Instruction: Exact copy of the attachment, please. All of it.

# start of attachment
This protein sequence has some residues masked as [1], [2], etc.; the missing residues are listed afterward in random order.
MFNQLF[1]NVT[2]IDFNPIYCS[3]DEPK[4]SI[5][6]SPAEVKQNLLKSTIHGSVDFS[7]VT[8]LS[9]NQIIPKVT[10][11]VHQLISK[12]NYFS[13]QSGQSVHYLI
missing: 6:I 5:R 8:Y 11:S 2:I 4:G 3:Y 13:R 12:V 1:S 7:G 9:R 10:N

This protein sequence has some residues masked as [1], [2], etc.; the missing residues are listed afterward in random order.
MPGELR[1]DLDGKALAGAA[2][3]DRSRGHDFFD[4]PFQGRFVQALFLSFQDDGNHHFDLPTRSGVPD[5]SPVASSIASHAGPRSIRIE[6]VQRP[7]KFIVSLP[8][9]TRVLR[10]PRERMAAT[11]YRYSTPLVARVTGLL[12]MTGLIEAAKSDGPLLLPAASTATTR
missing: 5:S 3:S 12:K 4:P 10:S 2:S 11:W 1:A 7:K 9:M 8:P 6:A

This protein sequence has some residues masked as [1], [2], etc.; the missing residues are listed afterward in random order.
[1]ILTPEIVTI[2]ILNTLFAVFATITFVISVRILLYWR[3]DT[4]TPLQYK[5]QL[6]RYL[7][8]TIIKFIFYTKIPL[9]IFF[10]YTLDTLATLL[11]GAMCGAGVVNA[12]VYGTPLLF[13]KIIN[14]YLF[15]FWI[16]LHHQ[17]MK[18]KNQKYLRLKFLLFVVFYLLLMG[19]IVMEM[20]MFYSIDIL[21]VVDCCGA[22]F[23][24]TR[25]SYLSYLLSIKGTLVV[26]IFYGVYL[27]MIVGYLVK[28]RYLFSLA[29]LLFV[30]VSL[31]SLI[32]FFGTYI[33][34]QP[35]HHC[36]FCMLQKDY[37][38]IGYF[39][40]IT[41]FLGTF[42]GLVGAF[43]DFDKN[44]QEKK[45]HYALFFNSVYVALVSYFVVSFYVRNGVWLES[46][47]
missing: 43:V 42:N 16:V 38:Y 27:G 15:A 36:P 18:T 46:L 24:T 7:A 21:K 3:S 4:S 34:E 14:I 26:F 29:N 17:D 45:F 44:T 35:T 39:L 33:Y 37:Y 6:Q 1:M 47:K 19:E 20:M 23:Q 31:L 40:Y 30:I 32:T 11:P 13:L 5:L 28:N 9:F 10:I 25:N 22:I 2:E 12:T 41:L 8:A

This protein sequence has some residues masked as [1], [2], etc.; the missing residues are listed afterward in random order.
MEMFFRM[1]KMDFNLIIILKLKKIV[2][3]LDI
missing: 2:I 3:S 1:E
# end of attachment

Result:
This protein sequence has some residues masked as [1], [2], etc.; the missing residues are listed afterward in random order.
MFNQLF[1]NVT[2]IDFNPIYCS[3]DEPK[4]SI[5][6]SPAEVKQNLLKSTIHGSVDFS[7]VT[8]LS[9]NQIIPKVT[10][11]VHQLISK[12]NYFS[13]QSGQSVHYLI
missing: 6:I 5:R 8:Y 11:S 2:I 4:G 3:Y 13:R 12:V 1:S 7:G 9:R 10:N

This protein sequence has some residues masked as [1], [2], etc.; the missing residues are listed afterward in random order.
MPGELR[1]DLDGKALAGAA[2][3]DRSRGHDFFD[4]PFQGRFVQALFLSFQDDGNHHFDLPTRSGVPD[5]SPVASSIASHAGPRSIRIE[6]VQRP[7]KFIVSLP[8][9]TRVLR[10]PRERMAAT[11]YRYSTPLVARVTGLL[12]MTGLIEAAKSDGPLLLPAASTATTR
missing: 5:S 3:S 12:K 4:P 10:S 2:S 11:W 1:A 7:K 9:M 8:P 6:A

This protein sequence has some residues masked as [1], [2], etc.; the missing residues are listed afterward in random order.
[1]ILTPEIVTI[2]ILNTLFAVFATITFVISVRILLYWR[3]DT[4]TPLQYK[5]QL[6]RYL[7][8]TIIKFIFYTKIPL[9]IFF[10]YTLDTLATLL[11]GAMCGAGVVNA[12]VYGTPLLF[13]KIIN[14]YLF[15]FWI[16]LHHQ[17]MK[18]KNQKYLRLKFLLFVVFYLLLMG[19]IVMEM[20]MFYSIDIL[21]VVDCCGA[22]F[23][24]TR[25]SYLSYLLSIKGTLVV[26]IFYGVYL[27]MIVGYLVK[28]RYLFSLA[29]LLFV[30]VSL[31]SLI[32]FFGTYI[33][34]QP[35]HHC[36]FCMLQKDY[37][38]IGYF[39][40]IT[41]FLGTF[42]GLVGAF[43]DFDKN[44]QEKK[45]HYALFFNSVYVALVSYFVVSFYVRNGVWLES[46][47]
missing: 43:V 42:N 16:V 38:Y 27:G 15:A 36:P 18:T 46:L 24:T 7:A 21:K 3:S 4:S 34:E 14:I 26:F 29:N 17:D 45:F 44:T 35:T 39:L 33:Y 37:Y 6:Q 1:M 47:K 19:E 20:M 23:Q 31:L 40:Y 30:I 32:T 11:P 13:L 5:L 28:N 9:F 10:I 25:N 22:I 2:E 12:T 41:L 8:A

This protein sequence has some residues masked as [1], [2], etc.; the missing residues are listed afterward in random order.
MEMFFRM[1]KMDFNLIIILKLKKIV[2][3]LDI
missing: 2:I 3:S 1:E